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Sinead Halpin


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Sinead Halpin Maynard Dishes the Goods on How She Got Good

In this excerpt from Denny Emerson’s book How Good Riders Get Good, US Eventing Team member Sinead Halpin Maynard shares the reasons for her success in the saddle.

Sinead Halpin and her great partner Manoir de Carneville. Photo by Shannon Brinkman courtesy of Trafalgar Square Press/Horse & Rider Books.

The first major win of Sinead’s competitive career came in 2005 at the National Championships at Radnor. She was a member of the silver medal-winning Nations Cup Team in Holland in 2010, was the top American at the Kentucky Three-Day Event in 2011, and was the first alternate for the US Eventing Team in the 2012 London Olympics. Sinead represented America in Normandy, France, at the World Equestrian Games in 2014, and was named the alternate for the team for the Rio Olympics in 2016.

Life circumstances: Both of my parents emigrated from Ireland. My mother grew up with horses and ponies as part of life when she was young in the country. My father grew up in Dublin with little education and nothing to do with horses. They moved to the United States in 1980.

Hooked on horses when: When I was six I begged for lessons, and my mom was keen on the idea of horses coming back into her life. Over the next few years, weekly lessons turned into a full- on passion, which both my parents encouraged. We were not a wealthy family but my parents believed in following your passion and working hard.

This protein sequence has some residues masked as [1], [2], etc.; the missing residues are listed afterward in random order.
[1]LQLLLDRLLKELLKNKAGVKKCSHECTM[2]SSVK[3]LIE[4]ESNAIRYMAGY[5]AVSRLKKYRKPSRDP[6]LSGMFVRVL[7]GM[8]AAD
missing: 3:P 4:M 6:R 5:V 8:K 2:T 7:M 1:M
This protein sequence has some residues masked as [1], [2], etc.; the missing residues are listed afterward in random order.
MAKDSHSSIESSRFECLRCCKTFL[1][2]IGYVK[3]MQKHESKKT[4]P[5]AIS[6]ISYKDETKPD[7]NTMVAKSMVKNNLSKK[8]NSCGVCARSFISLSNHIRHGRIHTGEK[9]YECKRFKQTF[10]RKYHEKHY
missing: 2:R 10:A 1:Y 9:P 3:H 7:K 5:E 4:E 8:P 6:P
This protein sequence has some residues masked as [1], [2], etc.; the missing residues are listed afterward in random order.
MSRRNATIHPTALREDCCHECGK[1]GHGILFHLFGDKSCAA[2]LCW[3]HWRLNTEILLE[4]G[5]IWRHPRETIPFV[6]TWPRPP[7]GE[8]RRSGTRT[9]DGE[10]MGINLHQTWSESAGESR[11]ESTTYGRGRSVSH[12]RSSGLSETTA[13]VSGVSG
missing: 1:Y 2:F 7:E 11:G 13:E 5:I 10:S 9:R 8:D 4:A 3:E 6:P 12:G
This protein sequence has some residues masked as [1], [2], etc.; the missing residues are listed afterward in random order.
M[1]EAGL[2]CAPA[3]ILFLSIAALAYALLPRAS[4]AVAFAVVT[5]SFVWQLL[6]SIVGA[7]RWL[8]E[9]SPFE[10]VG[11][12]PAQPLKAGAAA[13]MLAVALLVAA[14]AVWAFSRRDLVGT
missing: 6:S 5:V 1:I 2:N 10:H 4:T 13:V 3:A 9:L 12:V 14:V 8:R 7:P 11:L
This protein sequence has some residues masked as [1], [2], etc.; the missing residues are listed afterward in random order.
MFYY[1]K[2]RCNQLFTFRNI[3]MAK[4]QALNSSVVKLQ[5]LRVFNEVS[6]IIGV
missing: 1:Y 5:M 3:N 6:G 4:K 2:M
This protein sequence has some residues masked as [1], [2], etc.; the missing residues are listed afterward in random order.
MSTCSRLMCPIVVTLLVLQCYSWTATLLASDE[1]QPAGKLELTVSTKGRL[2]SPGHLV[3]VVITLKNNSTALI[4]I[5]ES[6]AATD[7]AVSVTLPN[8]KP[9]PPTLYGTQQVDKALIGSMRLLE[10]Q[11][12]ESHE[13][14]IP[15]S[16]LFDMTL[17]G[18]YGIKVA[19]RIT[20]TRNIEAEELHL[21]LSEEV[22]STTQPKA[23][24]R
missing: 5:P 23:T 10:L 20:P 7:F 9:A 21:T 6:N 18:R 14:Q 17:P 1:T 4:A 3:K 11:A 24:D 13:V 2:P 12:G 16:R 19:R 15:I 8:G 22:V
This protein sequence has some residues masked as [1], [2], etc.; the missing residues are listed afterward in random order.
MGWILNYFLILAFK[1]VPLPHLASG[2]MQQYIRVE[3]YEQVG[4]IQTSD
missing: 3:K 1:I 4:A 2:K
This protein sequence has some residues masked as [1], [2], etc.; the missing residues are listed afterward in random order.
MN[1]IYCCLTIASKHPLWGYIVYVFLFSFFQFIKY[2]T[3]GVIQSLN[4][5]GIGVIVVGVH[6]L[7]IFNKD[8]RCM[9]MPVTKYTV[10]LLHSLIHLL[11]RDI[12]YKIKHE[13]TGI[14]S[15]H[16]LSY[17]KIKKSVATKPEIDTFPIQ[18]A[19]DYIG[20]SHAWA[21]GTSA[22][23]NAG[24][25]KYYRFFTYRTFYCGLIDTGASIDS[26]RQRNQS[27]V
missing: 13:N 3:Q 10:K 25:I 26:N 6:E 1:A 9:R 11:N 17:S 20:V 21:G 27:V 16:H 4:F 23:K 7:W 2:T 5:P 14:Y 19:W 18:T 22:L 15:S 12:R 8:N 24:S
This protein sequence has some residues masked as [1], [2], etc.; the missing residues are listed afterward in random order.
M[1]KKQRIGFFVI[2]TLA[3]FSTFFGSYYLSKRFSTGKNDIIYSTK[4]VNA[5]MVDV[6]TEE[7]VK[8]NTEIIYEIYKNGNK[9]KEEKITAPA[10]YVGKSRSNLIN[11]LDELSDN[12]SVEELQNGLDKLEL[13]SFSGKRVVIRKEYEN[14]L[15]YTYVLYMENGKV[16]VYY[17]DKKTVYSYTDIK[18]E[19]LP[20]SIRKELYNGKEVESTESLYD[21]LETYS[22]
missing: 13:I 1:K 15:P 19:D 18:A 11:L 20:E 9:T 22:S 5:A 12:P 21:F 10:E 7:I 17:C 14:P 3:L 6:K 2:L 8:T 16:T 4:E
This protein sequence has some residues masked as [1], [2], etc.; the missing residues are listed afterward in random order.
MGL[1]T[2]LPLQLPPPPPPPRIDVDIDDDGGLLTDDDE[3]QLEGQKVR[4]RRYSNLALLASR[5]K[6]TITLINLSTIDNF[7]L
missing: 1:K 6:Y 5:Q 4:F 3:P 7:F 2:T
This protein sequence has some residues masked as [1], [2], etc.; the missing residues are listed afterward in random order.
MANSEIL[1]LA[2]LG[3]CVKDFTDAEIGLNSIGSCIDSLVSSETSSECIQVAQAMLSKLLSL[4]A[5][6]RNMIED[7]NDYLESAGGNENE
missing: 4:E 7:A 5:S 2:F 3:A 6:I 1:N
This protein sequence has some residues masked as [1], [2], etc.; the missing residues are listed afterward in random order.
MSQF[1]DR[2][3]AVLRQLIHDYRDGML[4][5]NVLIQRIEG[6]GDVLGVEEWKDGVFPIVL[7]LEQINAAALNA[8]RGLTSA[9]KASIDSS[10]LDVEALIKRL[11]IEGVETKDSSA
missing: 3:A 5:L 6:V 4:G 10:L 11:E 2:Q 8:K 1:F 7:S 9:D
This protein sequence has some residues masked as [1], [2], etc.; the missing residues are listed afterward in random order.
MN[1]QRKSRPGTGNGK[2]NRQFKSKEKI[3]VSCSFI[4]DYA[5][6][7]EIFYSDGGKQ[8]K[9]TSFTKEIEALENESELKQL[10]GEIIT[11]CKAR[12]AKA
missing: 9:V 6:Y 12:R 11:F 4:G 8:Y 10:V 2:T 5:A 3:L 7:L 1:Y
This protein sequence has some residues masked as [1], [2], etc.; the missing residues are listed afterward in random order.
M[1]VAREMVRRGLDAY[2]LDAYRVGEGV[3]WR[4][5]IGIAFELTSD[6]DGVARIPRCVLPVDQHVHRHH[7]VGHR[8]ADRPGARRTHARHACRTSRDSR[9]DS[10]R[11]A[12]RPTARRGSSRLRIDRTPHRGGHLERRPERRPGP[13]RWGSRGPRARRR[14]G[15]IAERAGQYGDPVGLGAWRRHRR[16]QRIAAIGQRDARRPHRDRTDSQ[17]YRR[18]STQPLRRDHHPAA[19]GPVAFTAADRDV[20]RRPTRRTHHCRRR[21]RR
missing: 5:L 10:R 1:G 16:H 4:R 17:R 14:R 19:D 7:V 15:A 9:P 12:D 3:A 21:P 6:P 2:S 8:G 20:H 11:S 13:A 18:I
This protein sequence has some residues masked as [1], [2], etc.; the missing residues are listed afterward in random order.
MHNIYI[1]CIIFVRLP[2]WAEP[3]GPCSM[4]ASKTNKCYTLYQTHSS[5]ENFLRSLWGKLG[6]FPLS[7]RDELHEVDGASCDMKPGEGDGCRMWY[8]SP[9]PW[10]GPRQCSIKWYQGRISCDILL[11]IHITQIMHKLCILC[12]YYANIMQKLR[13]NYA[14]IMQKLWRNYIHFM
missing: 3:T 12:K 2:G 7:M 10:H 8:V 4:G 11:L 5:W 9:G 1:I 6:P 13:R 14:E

I think I got good because: I think my parents’ influence is a strong reason for the success I have had, as well as impacting my approach with horses. A strong work ethic and a good attitude was mandatory from my mother in the barn—complaining was not a thing that was accepted. My father grew up one of ten kids, raised by his mother and sisters as his father passed away when he was not yet a teenager. He worked every job available throughout his life. To him, there was no time for excuses, just time to jump at any opportunity and see where it might lead. My parents worked incredibly hard to enable me to have a horse. They never told me no; they just said if you can figure it out, go for it. Because of this, I have always felt if I worked hard enough, anything is achievable.

Being a working student has had a huge influence on my life. I started working in professional barns at a very young age. I got to see what the life of a professional looked like. I got to work with beautiful horses, and although I worked for great riders, I also benefited from working directly under great grooms and barn managers. I learned how to listen to and watch the farriers and vets. I got to see how integral the relationships with stable owners and sponsors were in the well-roundedness of a program. The quality of the team around you weighs heavily on your chances of success.